July 11, 2016 | By Chris Mondics, Staff Writer
Some 500 alumni and students at the University of Pennsylvania's Wharton School have signed a letter rebuking Donald Trump for "xenophobia, sexism, racism, and other forms of bigotry that you have actively and implicitly endorsed in your campaign. " Trump, a Wharton graduate and the presumptive Republican presidential nominee, has spoken glowingly of his experience at the renowned business school. Two of his children also studied there. It was not clear to what extent Wharton graduates and students writ large are dismayed by Trump's candidacy and his affiliation with the school.
NEWS
April 26, 2016 | By John N. McGuire, Staff Writer
Funds from the sales of a party game are paying one area student's way through college. Sona Dadhania, 19, of Voorhees, Camden County, is the first recipient of the Science Ambassador Scholarship, which is funded by Cards Against Humanity. This scholarship will cover the rest of Dadhania's education at the University of Pennsylvania, where she is a freshman in the materials science and engineering program. Dadhania applied for the award at the end of November 2015 and found out she was the winner in early April.
SPORTS
January 13, 2016 | By Joe Juliano, Inquirer Staff Writer
Penn State lost the second member of coach James Franklin's staff in the last three days on Monday when offensive line coach Herb Hand was hired by Auburn to coach its offensive line. In accepting the job, Hand was reunited with Tigers head coach Gus Malzahn. The two worked together as co-offensive coordinators at Tulsa in 2007 and 2008 when the Golden Hurricane boasted the nation's top offense. In a statement released by Auburn, Hand said he was "especially excited to rejoin Coach Malzahn and work with him again.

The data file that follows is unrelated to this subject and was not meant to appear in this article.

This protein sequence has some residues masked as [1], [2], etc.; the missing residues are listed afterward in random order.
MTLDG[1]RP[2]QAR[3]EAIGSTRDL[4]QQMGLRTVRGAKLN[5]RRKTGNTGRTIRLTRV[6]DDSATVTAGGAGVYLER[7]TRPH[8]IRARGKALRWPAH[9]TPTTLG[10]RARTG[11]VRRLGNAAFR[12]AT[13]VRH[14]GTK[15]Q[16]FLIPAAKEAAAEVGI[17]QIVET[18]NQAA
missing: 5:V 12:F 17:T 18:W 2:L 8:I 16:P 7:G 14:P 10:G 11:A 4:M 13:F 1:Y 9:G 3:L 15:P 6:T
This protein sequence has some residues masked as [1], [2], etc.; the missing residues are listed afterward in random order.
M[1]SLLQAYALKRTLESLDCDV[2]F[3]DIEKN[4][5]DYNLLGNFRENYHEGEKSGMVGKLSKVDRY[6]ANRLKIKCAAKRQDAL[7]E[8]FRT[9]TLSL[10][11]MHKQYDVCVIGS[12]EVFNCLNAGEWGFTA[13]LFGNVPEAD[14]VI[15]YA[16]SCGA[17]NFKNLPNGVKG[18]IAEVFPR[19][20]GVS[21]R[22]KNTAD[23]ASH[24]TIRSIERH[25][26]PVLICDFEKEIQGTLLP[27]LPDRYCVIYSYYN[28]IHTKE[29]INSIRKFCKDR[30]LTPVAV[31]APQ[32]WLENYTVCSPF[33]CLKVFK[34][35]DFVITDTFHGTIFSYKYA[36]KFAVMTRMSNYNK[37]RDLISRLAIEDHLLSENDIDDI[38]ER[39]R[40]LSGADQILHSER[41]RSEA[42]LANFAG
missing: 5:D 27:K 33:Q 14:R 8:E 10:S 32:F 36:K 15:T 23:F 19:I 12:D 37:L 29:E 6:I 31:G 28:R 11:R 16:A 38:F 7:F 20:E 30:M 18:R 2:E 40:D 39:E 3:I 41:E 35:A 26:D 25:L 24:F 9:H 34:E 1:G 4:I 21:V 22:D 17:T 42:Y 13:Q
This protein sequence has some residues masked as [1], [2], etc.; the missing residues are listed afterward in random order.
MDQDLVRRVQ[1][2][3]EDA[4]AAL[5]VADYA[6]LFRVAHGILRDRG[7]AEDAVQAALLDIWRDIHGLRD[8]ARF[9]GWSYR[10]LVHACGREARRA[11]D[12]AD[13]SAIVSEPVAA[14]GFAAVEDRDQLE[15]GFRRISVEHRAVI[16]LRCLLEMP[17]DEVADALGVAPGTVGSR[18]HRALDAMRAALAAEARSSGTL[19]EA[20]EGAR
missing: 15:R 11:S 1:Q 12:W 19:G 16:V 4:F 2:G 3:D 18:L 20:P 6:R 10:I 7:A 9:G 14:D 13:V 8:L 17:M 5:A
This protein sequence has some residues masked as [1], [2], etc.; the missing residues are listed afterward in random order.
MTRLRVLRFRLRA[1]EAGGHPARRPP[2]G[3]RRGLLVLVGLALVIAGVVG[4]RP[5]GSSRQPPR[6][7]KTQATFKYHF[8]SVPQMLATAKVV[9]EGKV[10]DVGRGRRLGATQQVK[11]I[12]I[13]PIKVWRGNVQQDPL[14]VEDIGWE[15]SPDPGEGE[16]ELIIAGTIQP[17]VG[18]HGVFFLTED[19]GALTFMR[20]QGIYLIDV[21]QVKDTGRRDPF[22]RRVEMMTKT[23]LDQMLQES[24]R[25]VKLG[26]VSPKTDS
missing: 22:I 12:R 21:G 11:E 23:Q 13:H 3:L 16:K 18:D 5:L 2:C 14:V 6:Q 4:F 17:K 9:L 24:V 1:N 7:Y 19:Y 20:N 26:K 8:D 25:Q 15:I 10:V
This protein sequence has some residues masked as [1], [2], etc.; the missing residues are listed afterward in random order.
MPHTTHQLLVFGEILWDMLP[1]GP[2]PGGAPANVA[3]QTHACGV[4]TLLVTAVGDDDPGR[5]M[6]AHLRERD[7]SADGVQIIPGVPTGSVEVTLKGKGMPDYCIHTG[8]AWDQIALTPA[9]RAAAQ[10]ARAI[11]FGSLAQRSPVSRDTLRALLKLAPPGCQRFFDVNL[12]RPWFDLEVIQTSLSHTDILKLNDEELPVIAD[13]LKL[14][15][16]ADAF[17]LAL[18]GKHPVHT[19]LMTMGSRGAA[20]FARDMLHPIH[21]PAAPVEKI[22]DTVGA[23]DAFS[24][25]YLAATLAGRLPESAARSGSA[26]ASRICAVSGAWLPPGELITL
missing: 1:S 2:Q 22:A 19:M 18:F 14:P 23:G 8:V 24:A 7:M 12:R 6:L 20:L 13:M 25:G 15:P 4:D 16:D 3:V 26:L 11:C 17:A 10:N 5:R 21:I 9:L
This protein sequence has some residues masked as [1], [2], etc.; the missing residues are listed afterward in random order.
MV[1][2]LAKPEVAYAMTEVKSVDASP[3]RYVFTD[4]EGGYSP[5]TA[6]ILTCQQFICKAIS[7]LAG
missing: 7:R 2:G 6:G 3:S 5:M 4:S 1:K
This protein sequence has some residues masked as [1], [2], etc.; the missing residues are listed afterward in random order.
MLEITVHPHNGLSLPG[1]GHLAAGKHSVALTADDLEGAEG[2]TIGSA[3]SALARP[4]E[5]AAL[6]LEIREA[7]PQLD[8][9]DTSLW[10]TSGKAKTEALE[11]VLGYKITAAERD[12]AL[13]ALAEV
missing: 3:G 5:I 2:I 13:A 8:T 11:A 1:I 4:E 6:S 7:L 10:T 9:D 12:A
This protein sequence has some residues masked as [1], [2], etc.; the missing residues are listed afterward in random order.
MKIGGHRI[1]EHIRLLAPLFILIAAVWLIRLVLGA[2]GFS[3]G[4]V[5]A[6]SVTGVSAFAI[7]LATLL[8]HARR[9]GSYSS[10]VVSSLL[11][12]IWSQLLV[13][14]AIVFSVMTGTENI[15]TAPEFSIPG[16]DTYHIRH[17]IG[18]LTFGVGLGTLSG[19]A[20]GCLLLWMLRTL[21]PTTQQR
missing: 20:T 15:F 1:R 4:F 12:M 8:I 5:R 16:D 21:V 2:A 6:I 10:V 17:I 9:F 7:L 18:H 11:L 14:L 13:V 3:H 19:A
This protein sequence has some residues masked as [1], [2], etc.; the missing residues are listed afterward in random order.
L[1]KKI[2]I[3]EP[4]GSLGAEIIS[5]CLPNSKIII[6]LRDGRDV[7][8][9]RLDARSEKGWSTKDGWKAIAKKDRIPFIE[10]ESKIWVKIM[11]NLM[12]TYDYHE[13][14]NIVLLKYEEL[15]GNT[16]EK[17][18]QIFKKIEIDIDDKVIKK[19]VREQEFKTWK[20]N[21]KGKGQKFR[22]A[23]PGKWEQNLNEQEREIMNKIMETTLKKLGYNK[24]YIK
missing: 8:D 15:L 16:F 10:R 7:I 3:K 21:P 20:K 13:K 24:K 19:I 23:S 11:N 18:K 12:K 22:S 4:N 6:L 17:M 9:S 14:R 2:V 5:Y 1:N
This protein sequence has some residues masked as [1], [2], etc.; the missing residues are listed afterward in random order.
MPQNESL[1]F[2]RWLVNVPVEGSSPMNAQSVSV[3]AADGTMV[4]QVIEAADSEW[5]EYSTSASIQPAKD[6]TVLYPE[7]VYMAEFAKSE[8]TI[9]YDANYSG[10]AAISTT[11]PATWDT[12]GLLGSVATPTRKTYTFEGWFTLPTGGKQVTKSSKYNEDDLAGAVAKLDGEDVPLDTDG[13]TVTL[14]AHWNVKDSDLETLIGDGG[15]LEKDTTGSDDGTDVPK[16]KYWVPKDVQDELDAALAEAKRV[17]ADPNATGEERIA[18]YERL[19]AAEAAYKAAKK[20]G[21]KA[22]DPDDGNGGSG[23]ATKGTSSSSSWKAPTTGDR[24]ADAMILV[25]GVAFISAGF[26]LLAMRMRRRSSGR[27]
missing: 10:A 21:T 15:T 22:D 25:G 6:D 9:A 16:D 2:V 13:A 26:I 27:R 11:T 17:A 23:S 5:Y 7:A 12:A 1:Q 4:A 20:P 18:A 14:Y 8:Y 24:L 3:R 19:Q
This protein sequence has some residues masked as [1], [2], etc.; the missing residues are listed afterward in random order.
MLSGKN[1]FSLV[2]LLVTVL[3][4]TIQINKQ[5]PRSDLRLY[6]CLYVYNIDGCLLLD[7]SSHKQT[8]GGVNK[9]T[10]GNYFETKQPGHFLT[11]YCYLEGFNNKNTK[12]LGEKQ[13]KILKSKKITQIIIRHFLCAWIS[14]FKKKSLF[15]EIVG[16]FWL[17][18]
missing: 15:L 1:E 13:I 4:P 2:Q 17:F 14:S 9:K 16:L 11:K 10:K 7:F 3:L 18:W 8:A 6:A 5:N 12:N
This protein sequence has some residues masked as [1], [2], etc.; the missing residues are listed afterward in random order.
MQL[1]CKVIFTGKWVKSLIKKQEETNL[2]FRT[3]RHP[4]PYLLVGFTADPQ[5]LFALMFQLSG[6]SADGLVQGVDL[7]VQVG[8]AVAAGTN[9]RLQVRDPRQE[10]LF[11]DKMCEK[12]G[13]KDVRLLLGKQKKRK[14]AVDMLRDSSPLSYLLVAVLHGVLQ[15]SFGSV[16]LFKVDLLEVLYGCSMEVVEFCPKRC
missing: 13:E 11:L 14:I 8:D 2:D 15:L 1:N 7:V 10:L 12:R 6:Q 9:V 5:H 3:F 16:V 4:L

NEWS
September 11, 2015 | By Michaelle Bond, Inquirer Staff Writer
Sister Melinda Keane, 84, of the Society of the Holy Child Jesus, died of heart failure at Holy Child Center in Rosemont on Sunday, Aug. 30. The Catholic nun, who helped start the society's first ministry in the African country of Chad and worked in AIDS ministry for two decades, was an English professor at Rosemont College from 1962 to 1976. She started her teaching career at Rosemont School of the Holy Child, where she worked from 1955 to 1957. Then she taught at St. Leonard Academy in Philadelphia until 1959 and Rosemont Senior School of the Holy Child until 1962.
SPORTS
August 28, 2015 | By Marc Narducci, Inquirer Staff Writer
Temple defensive tackle Hershey Walton has made 20 career starts and is a preseason second-team all-conference selection in one publication, but the redshirt senior's most impressive work has been done away from the football field. In fact, there is one unofficial team record he is truly proud of. "Freshman year I had the most study hall hours on the team," Walton said after practice Tuesday. That is significant because Walton didn't enter Temple with an upstanding academic reputation.
SPORTS
May 12, 2015 | By Mike Sielski, Inquirer Columnist